Taking Risks

Before I sent out my manuscript, I scoured the internet and went to numerous writing seminars and conventions, sucking up information like a Hoover. I learned how to send a query, what an agent wants and doesn’t want, what sells, what stinks, and how to pack a punch in the first paragraph. Armed with all that valuable information, I obsessed, second-guessed, and over-analyzed to the point of paralysis, while my manuscript skulked in the dark recesses of my computer.

A very famous author/agent told me never, ever to start a book with My name is so and so and this is what I do. Why? Because it’s BOR-ING, and an agent will throw my work directly into the trash bin. Horror of horrors! I ran home and immediately changed the beginning of my novel. I was cranky for a few days until I decided that all the cracks in my 2600 square foot home had to be caulked.

Under sinkWeeks later, my partner pulled my twisted body out from under the bathroom sink and capped the caulk gun. “Stop it!” she screamed, as she dragged me back into my office. “Change that shit back the way it was and send the damn thing out already!”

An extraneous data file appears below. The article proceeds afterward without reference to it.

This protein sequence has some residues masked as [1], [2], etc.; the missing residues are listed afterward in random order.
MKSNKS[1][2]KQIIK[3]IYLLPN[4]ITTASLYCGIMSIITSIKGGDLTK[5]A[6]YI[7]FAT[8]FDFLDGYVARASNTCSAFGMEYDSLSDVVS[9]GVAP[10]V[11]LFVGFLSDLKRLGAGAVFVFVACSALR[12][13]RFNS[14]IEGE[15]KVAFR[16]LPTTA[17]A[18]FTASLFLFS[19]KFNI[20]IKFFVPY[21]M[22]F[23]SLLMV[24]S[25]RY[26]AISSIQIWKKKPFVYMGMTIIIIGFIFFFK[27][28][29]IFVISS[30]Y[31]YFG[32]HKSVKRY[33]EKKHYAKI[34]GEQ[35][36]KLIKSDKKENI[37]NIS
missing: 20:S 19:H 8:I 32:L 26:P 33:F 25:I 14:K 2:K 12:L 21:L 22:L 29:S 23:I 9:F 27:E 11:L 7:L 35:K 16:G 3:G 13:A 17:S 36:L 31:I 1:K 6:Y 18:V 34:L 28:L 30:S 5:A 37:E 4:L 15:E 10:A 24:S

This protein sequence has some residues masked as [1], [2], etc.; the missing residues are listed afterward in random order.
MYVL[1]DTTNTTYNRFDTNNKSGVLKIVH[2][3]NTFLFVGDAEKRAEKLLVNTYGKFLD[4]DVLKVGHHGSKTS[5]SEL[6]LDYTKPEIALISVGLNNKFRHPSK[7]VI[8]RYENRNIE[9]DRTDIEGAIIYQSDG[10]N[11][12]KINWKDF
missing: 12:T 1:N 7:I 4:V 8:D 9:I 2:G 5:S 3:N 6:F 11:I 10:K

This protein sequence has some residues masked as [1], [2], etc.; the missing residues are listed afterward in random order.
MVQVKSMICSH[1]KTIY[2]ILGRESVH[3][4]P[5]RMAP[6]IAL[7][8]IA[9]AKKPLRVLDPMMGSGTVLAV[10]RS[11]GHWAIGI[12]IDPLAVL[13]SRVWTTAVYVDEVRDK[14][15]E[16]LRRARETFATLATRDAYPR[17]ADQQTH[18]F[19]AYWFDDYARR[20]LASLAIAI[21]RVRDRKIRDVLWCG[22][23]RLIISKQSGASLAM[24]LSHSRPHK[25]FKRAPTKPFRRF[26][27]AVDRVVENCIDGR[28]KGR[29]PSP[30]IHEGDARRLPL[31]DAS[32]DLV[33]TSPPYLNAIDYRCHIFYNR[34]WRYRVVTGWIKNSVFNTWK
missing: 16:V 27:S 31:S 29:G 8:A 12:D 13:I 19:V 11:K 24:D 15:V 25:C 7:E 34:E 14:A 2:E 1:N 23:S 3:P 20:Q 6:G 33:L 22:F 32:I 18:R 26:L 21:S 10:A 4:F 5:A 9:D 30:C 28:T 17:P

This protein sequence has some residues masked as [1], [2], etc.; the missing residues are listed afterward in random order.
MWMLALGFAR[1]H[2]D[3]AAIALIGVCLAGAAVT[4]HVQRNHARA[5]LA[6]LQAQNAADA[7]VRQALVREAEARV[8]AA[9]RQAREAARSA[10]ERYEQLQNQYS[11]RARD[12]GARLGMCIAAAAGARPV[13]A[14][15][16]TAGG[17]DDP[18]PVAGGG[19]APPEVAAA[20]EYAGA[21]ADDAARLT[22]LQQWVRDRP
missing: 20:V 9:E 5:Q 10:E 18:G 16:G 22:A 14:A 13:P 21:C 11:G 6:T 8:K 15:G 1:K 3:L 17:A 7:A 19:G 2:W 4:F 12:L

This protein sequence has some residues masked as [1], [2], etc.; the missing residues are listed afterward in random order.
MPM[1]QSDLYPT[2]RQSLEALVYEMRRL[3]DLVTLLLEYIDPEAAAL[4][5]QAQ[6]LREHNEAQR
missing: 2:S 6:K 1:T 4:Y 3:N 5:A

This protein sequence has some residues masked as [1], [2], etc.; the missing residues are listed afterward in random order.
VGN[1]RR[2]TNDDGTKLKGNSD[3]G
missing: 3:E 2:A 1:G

She was right. My character, Eli Fineman, would never begin his story without introducing himself. It would show a lack of refinement.

I changed it back, and started sending out sample chapters, envisioning an industry full of agents and/or publishers pressing the delete button and generating a rejection template in unison. Luckily, that didn’t happen. Rose’s Will was offered a contract from the second publisher I sent it to.

So, get ahead. Get all the education and information you can, but don’t compromise your art to comply with generic instructions. If your work is good, your story is well-written, and you have a fine command of the English language, send the damn thing out already!

Posted in On Writing.

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